To celebrate our Second Anniversary we will be rerunning posts that either performed well over the past year or posts that we just really like. It’s been quite a year for everyone (me and Felicia) here at Persistiny. We travelled a near hilarious amount, especially considering I have an entire array of anxiety reactions that involve leaving my house, getting in a car, getting on a plane, sleeping in an unfamiliar place, talking to strangers…

You get the picture. Felicia has gotten over her own array of anxieties. She is a person who appears to the outside world as the cool, calm and collected leader of the troop and yet on the inside she relentlessly questions every step she takes. You know, the complete opposite of our President. It is that willingness to question that makes her such a good leader.

So where are we going from here? We have more travel planned. We are going to SXSW, MOM2.O and many other conferences. We are getting ready to open a funding round to keep our app Tend updated and the lights on and a bunch of other very important things like marketing and everything else Felicia has meticulously laid out in our pitch deck. It is truly a thing of beauty.

As far as content, we are sticking with what we’ve got for now. I have some ideas for the recipe challenge, I’ve read a ton of books and watched an impressive amount of TV so that’s covered. We are also going to launch a podcast, as soon as yours truly figures out how to do it.

Here’s to 2020 (I am raising my mug of lukewarm tea I’ve reheated 3 times)! May all your harebrained schemes work out! If we can do it, so can you!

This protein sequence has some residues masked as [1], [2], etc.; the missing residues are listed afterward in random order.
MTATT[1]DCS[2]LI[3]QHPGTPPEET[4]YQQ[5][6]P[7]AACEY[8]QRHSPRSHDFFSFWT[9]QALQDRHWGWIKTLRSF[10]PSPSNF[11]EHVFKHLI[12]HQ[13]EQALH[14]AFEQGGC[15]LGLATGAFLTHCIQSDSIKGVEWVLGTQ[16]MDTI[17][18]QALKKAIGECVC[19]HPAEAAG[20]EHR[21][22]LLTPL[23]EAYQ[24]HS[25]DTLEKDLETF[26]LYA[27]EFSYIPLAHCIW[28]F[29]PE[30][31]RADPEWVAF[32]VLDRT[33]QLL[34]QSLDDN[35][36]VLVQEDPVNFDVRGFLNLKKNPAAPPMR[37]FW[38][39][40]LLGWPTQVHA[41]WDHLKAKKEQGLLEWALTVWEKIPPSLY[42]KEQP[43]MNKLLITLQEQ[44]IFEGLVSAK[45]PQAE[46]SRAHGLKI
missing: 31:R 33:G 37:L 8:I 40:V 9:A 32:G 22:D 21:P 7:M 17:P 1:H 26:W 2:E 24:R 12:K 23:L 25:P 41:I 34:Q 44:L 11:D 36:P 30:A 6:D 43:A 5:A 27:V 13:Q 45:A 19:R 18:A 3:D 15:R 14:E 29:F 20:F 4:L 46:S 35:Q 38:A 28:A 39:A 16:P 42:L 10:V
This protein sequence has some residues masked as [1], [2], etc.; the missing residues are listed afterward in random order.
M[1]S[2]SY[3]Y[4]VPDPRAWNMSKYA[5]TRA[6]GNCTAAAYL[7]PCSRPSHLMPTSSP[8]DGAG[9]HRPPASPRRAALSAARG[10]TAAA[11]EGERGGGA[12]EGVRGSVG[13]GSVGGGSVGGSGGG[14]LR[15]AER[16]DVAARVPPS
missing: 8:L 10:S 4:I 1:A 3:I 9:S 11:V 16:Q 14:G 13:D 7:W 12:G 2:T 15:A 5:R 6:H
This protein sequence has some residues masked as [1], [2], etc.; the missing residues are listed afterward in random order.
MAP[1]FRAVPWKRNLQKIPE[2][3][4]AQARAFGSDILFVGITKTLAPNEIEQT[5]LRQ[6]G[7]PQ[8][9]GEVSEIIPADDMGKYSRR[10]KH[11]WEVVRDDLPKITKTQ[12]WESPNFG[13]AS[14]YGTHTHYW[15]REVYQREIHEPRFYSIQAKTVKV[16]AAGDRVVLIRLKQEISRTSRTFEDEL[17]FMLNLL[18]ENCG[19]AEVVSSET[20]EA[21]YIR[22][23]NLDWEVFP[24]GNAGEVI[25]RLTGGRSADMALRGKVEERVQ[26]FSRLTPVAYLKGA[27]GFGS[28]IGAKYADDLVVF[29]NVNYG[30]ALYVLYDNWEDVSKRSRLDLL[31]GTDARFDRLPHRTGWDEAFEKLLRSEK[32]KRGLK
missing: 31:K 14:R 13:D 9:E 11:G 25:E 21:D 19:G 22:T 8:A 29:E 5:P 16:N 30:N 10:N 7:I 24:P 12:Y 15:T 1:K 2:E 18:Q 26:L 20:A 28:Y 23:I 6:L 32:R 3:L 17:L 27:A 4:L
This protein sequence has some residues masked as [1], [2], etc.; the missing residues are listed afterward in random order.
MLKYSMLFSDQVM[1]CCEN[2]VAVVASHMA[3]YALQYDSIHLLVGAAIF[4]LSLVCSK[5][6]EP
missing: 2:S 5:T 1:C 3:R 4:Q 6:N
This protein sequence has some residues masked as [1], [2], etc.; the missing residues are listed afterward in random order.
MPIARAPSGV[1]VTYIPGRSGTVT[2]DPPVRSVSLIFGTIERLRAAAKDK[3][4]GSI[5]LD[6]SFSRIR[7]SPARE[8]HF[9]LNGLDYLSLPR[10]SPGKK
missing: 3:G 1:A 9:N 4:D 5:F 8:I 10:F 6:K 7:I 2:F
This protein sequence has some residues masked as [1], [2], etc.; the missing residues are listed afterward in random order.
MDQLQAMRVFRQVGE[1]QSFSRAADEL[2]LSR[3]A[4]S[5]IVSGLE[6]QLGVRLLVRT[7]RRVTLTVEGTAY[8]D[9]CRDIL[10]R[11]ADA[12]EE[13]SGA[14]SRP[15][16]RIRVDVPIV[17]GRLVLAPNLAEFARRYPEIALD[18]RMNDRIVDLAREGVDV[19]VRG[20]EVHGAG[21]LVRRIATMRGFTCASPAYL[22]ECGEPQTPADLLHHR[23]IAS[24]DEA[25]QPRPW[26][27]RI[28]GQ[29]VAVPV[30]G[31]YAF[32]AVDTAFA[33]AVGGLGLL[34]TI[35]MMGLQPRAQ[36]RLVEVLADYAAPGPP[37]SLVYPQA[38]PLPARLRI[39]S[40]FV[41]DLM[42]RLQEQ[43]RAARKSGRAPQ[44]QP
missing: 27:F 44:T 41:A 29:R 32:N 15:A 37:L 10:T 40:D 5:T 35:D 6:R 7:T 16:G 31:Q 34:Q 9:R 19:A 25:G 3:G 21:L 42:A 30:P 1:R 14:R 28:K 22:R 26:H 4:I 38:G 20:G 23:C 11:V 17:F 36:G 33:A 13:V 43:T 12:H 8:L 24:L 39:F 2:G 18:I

Why Am I So Angry?

Why Am I So Angry?

It’s time to start talking about anger. Healthy anger motivates, makes waves and instigates change. But there is some anger that just builds, layer on layer, until it fills us up and comes pouring out. Why am I always so angry? Nothing goes quickly in life. No. Thing. Not traffic. Not doctor’s appointments. Not any transaction at any retail establishment anywhere ever. My food order is usually wrong. My jeans don’t fit my thick middle. Nothing about my daily frustrations are new. Same shit different day. So why am I still so angry about it? Read more

Instead of Resolutions Try Recognition

Instead of Resolutions Try Recognition

Welcome to the new year, that special time when we’re reminded that we’re simply not good enough as we are. We should sleep more, but also get up before the sun to work out. We should have more adventures, but also make sure you save your money. Read more books, but also spend more time with your kids. Focus on your relationship, but also on yourself. More self-care, more discipline, more, more, more. This year we’d like to suggest something different. Instead of resolutions, try recognition. Read more

Smooching the Enemy

Smooching the Enemy

After reading Blythe Roberson’s book How to Date Men When You Hate Men, I did two things. I looked up who most of the people she talked about are because I am 47 and couldn’t pick Harry Styles out of a police line up. There are some very handsome young men out there, so thanks for that Ms. Roberson. After my online leering session, I wrote this post. I think a better title for this book would have been Smooching the Enemy but that is just me. The book wasn’t really much of a how to deal with the tension of being attracted to the very people who have been in opposition to you since pretty much the day you were born, as a series of stories about what a shitshow being young is. Which it totally is. Read more